2017 was quite a year for Justin Paul.
The 2003 Staples High School grad and his music writing partner, Benj Pasek, won an Oscar for “La La Land”‘s lyrics, and a Tony for “Dear Evan Hansen.”
The year is almost over. But the insanely talented duo have an ace up their sleeve:
Pasek and Paul contributed 11 original songs to “The Greatest Showman.” The 20th Century Fox film premieres December 20.
The Hollywood Reporter says they’ll be Oscar contenders — along with the likes of “Beauty and the Beast” (by Alan Menken and Tim Rice) and Sara Bareilles’ “Battle of the Sexes.”
The other day, Pasek and Paul took time out from rehearsals of Fox TV’s live musical “A Christmas Story” (December 17, with Maya Rudolph and Matthew Broderick — no, they never stop working) to talk to the Reporter.
Asked about “pushing the limits” with Hugh Jackman, Paul said:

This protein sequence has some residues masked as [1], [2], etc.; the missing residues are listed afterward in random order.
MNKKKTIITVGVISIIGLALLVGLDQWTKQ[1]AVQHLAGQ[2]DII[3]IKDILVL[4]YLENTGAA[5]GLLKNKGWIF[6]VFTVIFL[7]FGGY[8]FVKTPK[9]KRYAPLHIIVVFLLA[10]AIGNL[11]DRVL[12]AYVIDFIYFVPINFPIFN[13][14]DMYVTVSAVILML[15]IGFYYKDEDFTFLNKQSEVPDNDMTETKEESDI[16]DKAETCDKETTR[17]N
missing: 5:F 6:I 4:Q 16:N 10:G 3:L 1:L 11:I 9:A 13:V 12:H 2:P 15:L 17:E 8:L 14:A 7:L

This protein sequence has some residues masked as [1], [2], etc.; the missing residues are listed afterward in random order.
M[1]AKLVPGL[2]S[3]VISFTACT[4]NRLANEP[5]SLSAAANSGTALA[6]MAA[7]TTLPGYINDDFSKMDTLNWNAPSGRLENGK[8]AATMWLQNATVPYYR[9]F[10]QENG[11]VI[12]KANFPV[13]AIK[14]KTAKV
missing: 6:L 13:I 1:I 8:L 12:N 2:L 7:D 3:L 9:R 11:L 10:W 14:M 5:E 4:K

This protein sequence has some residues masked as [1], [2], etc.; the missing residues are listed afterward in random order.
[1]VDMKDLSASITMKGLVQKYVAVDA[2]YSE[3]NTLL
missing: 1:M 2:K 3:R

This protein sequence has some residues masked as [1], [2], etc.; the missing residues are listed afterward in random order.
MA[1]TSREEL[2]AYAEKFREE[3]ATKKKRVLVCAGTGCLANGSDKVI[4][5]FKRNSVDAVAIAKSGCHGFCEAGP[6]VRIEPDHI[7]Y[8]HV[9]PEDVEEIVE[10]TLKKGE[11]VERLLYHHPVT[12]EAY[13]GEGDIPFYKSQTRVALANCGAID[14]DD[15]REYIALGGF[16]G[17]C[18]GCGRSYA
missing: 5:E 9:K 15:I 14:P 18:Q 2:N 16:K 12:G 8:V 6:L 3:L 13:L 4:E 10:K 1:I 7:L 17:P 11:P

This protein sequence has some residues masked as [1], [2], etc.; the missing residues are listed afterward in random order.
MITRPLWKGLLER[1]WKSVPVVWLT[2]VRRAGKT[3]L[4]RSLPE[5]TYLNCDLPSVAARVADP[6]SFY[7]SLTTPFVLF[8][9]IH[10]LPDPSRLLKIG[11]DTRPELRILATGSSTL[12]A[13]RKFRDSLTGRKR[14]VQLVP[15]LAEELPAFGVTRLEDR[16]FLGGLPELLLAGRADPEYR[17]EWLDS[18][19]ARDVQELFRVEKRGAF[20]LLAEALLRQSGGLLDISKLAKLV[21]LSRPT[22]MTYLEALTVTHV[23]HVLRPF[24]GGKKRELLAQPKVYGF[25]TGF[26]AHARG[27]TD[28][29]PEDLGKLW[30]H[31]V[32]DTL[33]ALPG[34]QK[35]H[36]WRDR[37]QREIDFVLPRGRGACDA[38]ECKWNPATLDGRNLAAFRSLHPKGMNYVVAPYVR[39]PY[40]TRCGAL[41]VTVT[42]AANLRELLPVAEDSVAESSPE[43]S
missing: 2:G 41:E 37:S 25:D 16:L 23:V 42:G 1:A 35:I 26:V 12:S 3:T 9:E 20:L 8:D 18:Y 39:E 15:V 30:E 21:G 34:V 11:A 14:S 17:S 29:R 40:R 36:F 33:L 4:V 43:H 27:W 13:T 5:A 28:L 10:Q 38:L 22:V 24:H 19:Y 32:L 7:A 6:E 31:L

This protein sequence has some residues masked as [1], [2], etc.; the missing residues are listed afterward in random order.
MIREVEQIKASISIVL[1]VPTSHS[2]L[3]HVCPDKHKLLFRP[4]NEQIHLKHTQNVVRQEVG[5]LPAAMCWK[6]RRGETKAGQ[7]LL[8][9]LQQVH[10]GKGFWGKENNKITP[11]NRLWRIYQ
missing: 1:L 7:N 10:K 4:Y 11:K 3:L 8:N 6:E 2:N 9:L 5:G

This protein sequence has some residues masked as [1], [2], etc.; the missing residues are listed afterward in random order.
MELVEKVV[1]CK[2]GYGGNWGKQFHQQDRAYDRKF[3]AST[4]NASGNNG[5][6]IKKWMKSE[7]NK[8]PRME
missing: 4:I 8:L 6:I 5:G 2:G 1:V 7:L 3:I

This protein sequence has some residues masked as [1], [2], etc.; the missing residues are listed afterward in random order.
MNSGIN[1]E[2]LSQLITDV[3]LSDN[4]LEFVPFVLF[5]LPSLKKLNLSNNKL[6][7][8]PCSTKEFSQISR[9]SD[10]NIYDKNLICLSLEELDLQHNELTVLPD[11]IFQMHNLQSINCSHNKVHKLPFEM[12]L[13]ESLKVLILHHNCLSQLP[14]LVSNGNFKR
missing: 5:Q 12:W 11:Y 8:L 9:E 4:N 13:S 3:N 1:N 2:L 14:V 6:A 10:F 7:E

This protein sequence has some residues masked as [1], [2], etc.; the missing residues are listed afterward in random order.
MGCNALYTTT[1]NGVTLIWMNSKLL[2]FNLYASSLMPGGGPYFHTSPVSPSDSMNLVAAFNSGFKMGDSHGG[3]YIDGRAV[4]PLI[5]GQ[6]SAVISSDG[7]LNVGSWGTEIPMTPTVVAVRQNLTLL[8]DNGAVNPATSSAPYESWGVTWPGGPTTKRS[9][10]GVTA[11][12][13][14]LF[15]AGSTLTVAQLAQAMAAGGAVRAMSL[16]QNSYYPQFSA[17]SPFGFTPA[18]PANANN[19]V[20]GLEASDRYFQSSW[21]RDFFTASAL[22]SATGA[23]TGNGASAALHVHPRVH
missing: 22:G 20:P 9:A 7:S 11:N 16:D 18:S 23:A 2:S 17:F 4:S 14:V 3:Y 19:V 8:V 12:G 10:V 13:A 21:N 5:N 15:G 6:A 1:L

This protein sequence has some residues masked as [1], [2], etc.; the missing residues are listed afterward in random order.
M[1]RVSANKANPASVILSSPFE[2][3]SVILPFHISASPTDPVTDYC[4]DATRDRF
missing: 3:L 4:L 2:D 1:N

We were, of course, intimidated because he’s such a master of musical theater, especially onscreen. But we were also inspired to write for a lead character that will be portrayed by Hugh, with all of his abilities and his vocal range and everything. It gives a songwriter such clear parameters of the playground, and with Hugh, it’s a really big one.
As for lessons learned from “La La Land,” he noted:
We view this as a window of time. Maybe it lasts for a while and maybe it doesn’t. The winds seem to shift sometimes, and we’ve obviously seen periods where people have really embraced musicals and periods where it’s really fallen out. But there are people who aren’t necessarily Broadway fanatics like we are, who still want to see a musical on Christmas with their families.
The former Staples Player and Orphenian star is no longer on stage. He explained:
As for all the [awards season] events, we definitely feel funny getting dressed up for something because we’re intentionally behind the scenes. There’s such a humbling neurosis that goes along with writing because no matter what you’ve done, the next time you go to write a song, you’re standing at a piano and there’s a high probability that you’ve struck out the first time you try, no matter what. That will never change.
(Click here to read the entire Hollywood Reporter interview.)